The Role of the Algerian War of Independence on the Fall of the French Fourth Republic

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A. Plan of Investigation 
 The plan is to investigate the role the Algerian War of Independence had on the fall of the French Fourth Republic in 1958. I will focus first on the effects of World War II, the Three Parties Alliance, and decolonization on the fourth republic. Then, I will look at the discontent caused in the government by the Algerian War, the National Liberation Front (FLN), and the French army. Finally, I will look at the May Crisis of 1958 and the roles of Jacques Massu, Jacques Soustelle, and Charles de Gaulle in the fall of the fourth republic and the creation of the fifth. For my sources, I will evaluate Alistair Horne's A Savage War of Peace and Patricia Lorcin's Algeria & France, 1800-2000: Identity, Memory, …show more content…
However, the parliament depended on the alliance of the Tripartisme. The PCF refused to support the war in Indochina, and the SFIO supported the repression of the Madagascar insurrection. The members of the MRP were forbidden from joining de Gaulle’s new party, the Rally of the French People (RPF). With the May Crisis of 1957, Paul Ramadier, who led the SFIO, refused to let Communist ministers from participating in government, and the Tripartisme fell. This caused instability in the French Fourth Republic, because two of the most popular parties, the Gaullist RPF and the Communist PCF were on the opposite side. (Kesselman)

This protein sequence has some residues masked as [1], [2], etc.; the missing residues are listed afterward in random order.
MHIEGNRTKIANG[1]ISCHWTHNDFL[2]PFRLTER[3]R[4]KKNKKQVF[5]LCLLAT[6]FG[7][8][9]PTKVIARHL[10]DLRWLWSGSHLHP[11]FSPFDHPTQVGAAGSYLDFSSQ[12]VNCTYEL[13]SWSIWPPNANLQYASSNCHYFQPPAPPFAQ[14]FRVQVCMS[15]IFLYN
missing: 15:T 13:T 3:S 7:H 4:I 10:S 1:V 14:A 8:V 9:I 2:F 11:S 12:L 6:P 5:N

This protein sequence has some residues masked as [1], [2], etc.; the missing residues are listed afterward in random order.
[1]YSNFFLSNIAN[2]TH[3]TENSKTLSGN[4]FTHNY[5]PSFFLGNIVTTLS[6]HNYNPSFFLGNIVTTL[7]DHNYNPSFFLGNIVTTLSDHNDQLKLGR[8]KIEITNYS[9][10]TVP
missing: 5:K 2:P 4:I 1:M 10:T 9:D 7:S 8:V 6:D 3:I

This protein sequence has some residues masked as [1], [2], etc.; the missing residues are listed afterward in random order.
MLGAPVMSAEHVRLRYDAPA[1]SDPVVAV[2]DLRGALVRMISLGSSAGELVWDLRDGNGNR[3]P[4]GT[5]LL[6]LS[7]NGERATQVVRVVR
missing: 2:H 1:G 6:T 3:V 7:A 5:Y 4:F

Also, after the end of World War II, France wanted to reclaim its territories in the Indochina, and they sent troops to Java in September of 1945, declaring martial law. Fighting broke out between the Viet Minh and the French, beginning with Haiphong in 1946. The fighting continued until 1954, with the war becoming more and more unpopular with the French population. (Ross) The republic was very unstable, and there were fourteen prime ministers during the war, which made it difficult to fight the war with any consistent policy. The PCF promoted a strong anti-war movement, supported by many of the French intellectuals, such as Jean Paul Sartre. Eventually, the war was passed to the United States, but it was still used as propaganda for the Cold War. (Wall) 
 On 1 November 1954, All Saints Day, members of the FLN attacked various

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